Consider the scenario of an energy utility that has little potential for earnings growth. Analyst estimates may be five percent growth at best, but there is solid cash flow coming from years of consistent revenue. The company is now mainly in the business of returning cash to shareholders. The dividend yield is five percent. If the company has a P/E ratio of 12, the low growth forecasts would put the PEG ratio of the stock at 12/5, or 2.50. An investor taking just a cursory glance could easily conclude that this is an overvalued stock. The high yield and low P/E make for an attractive stock to a conservative investor focused on generating income. Be sure to incorporate dividend yields into your overall analysis. One trick is to modify the PEG ratio by adding the dividend yield to the estimated growth rate during calculations. To give us a meaningful interpretation of the company’s valuation, take a look a look at the following example.
Example – Adding Dividend Yield to the Estimated Growth Rate
This energy utility has an estimated growth rate of about five percent, a five percent dividend yield and a P/E ratio of 12. In order to take the dividend yield into account, you could calculate the PEG like this:
P/E / (Growth Estimates + Yield) = (12 / (5 +5)) = 1.2
Final Thoughts on Using the PEG
Thorough and thoughtful stock research should involve a solid understanding of the business operations and financials of the underlying company. This includes knowing what factors the analysts are using to come up with their growth rate estimates, and what risks exist regarding future growth and the company’s own forecasts for long-term shareholder returns.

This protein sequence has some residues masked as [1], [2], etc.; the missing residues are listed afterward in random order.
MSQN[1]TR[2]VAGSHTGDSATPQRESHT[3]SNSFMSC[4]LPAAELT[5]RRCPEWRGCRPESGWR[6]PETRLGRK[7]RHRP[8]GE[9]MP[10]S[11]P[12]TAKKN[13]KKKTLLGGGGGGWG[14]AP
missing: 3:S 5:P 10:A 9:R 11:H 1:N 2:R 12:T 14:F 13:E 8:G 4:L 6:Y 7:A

Investors must always keep in mind that the market can, in the short-term, be anything but rational and efficient. While in the long run stocks may be constantly heading toward their natural PEGs of one, short-term fears or greed in the markets may put fundamental concerns on the backburner.
When used consistently and uniformly, the PEG ratio is an essential tool that adds dimension to the P/E ratio, allows comparisons across diverse industries and is always on the lookout for value.
by Ryan Barnes
Ryan Barnes has over 10 years experience in portfolio management and investment research, covering equities, fixed income and derivative products. Barnes has worked with Merrill Lynch, Charles Schwab, Morgan Stanley and many others as an institutional trader, and maintained AIMR compliant performance for a diverse set of high-net-worth investors.
Barnes is currently working as a writer and financial modeling consultant specializing in capital appreciation and hedging strategies, and is the editor of EpiphanyInvesting, a website devoted to finding long-term success in the stock market.